Surgery for pharmacoresistant epilepsy in the developing world: a pilot study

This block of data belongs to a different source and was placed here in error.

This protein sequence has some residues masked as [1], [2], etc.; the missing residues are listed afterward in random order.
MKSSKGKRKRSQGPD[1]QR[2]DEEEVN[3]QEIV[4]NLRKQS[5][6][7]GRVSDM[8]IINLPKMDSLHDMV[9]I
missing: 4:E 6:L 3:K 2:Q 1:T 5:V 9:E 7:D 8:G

Epilepsy prevalence in the developing world is many fold that found in developed countries. For individuals whose conditions failed to respond to pharmacotherapy, surgery is the only opportunity for cure. In Uganda, we developed a center for treatment of intractable temporal lobe epilepsy (iTLE) that functions within the technologic and expertise constraints of a severely low resource area. Our model relies on partnership with epilepsy professionals and training of local staff. Patients were prescreened at regional clinics for iTLE. Individuals meeting inclusion criteria were referred to the treating Ugandan hospital (CURE Children’s’ Hospital of Uganda, CCHU) for video-EEG (electroencephalography), computed tomography (CT) imaging, and neuropsychological evaluation. Data were transferred to epilepsy experts for analysis and treatment recommendations. Ten patients were diagnosed with iTLE and surgically treated at CCHU. Six (60%) were seizure free, and there was no neurologic morbidity or mortality. Our model for surgical treatment of pharmacoresistant TLE has functioned successfully in a true developing world low resource setting.